One woman's story about how she's coming to terms with infertility and her feelings about childlessness
Deciding whether or not to be a parent is not an easy choice to come by, and sometimes our decision on the subject can fluctuate -- even within the same day. Other times, we are not given the choice to have biological children, but can still choose to adopt. Below is the story of a friend of mine, who wishes to remain anonymous. She wanted to share her feelings on what it's like to be uncertain about becoming a parent, and how sometimes being childless is a choice, while other times it's an unintended circumstance.
“Whenever I talk to women in their 40s or 50s who have chosen for some unarticulated reason not to be parent, they always say they have no regrets. None. They unequivocally and absolutely made the “right choice”. They love their friends’ kids. They love being auntie so-and-so. But do they really? I’m sure for at least some it was not a choice not to have kids, more a choice not to adopt or choose some other method of becoming a parent when biology messed with “what could have been.” For some, life took turns they weren’t expecting and the next thing they knew they were kidless and spouseless and looking for something new. Or something old. Or just something that wasn’t offspring. For some, maybe maternity wasn’t their strong suit and they truly knew from the day they chose their brother’s transformers over their baby doll that motherhood wasn’t for them.
But, in general, I think many people are lying.
Quite possibly to themselves and they don’t even know it. But lying nonetheless. Some may only be lying sometimes. On the day they’re sitting in first class, glass of champagne in hand, bound for a long awaited two-week culinary tour of Italy, they’re not lying. They’re stoked that their excitement isn’t muted by that overwhelming guilt their friends complain about from leaving kids with grandma and grandpa. But in that moment when their best friend is holding a perfect, sleeping newborn and they witness true unconditional love for the first time — they might just be lying.
I bring this up because I’m one of the liars. I’m coming to terms with it, but it’s the truth. Most of my adult life I’ve claimed, with varying degrees of conviction, that I don’t want children. It’s turned partners on and scared them off. It’s upset my parents and caused fights in relationships. But I never wanted to lead someone down a false path of assuming I wanted that American Dream.
In my 20s, it was absolutely true. I was unapologetically selfish. I didn’t want to share my Saturday morning snoozefests with a boob-sucking parasite or argue with a spouse over whose turn it was to heat a bottle at 4 AM. Now in my 30s, it’s true about half the time (though declining rapidly). What is true all of the time is that I will never have my biological child. One that is that perfect mix of my DNA and my husband’s. His chin, my eyes. His propensity for logic and levelheadedness, my devil-may-care, dance in the streets personality. That is not to say I will never have a family (one that involves the pitter-patter of little feet). I have options. There is adoption – an equitable compromise that involves no shared DNA. There is egg donation – his goop, an anonymous (or not) donor’s presumably healthy egg. But it was the introduction of these options that made me realize that I really am a liar. When it was up to me to control the biology of my parental destiny, I had the hubris to declare myself above parenthood.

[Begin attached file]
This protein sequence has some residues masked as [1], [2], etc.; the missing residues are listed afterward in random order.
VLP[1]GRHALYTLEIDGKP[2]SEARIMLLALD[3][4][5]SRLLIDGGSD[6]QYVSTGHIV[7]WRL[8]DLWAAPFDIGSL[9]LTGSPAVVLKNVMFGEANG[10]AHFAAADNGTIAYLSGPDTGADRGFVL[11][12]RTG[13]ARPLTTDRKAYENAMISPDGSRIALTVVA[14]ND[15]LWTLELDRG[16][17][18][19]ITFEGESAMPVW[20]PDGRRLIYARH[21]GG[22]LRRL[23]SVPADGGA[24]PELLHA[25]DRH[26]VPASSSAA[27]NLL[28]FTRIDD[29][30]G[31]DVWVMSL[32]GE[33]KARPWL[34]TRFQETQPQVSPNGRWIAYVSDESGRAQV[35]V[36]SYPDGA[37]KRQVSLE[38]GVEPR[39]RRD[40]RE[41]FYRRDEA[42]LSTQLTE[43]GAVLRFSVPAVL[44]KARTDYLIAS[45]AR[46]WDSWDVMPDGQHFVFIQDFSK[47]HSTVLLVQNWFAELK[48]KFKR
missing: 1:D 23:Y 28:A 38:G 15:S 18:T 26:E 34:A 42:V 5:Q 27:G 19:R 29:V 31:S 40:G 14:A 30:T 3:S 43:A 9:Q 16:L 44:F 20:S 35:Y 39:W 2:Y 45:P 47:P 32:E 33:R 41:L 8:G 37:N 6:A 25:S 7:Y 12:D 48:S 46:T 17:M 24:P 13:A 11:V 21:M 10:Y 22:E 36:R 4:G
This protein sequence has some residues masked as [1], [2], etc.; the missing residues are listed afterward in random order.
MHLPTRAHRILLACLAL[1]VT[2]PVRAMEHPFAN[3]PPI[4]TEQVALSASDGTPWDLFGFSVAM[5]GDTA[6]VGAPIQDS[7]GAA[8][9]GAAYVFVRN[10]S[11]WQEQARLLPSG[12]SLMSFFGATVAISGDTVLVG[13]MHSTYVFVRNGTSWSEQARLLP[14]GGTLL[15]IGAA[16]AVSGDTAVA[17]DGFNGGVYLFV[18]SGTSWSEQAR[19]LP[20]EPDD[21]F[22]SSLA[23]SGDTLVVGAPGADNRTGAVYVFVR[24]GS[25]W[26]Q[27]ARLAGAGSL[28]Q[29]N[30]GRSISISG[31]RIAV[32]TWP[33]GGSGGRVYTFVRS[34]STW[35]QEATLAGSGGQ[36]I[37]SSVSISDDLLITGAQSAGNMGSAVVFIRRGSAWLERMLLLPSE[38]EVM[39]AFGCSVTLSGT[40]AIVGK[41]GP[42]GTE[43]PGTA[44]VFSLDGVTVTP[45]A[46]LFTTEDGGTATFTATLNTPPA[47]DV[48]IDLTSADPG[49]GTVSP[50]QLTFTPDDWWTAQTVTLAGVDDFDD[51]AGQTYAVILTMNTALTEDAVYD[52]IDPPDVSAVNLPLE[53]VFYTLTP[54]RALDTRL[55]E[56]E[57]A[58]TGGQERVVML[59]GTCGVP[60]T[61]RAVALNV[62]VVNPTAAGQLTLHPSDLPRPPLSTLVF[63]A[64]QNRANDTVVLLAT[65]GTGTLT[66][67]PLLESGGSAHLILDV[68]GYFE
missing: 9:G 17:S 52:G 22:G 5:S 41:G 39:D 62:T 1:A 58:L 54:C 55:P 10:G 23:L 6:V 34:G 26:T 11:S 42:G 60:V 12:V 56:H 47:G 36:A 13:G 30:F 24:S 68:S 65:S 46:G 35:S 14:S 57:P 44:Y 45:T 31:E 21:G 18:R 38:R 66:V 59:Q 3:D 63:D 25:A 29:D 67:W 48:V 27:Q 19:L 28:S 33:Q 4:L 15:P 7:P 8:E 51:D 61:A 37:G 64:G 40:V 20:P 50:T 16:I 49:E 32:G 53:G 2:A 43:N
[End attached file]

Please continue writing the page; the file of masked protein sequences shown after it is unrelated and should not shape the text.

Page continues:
Now that the natural progression of childbearing is no longer up to me, it’s alternatively a relief and completely devastating, often in the same sentence.
For all the same reasons that most sane people are, I am terrified of procreation. Terrified of not being good enough, of passing off my special brand of loony (or worse, some foreign brand of loony) to my offspring. I’m terrified that the choice is mine now. I can’t feign indifference or “oops” or “if it happens it happens”. To be a parent (or not) is now a deliberate and conscious decision I must make. For me, for that child. And you know what? It’s scary as hell. I don’t have the answer. I don’t know what I want. I have no disposition pushing me towards maternity, but at the same time, I crave that ability to choose the most basic of physical purpose. I congratulate and coo and shower as my friends (intentionally or otherwise) start and grow families. I gloat when I sleep until 10 and occasionally shed a private tear fueled by jealousy that I prefer not to admit.
So to those of you who “know” – one way or another. I applaud you. And I envy you. To those of you who just don’t. I get you. And I give you permission to be scared and confused. And I give you permission to lie – at that next dinner party or baby shower or wedding or family reunion. Because sometimes, it’s the best way to stay sane.”
To be or not to be a parent: Share your own stories in the comments if you feel comfortable!
Want to talk about where you are ready to be a parent? Make an appointment at Estes Therapy.
About Jennine Estes, MFT
Think of me as your relationship consultant, I'm your neutral third party that can help you untangle the emotions and help you figure out what's really going on. I am a Marriage and Family Therapist in San Diego, CA. Certified in Emotionally Focused Therapy for Couples. Supervisor. I write relationship and self growth advice for my column Relationships in the Raw. Creator of #BeingLOVEDIs campaign. MFC#47653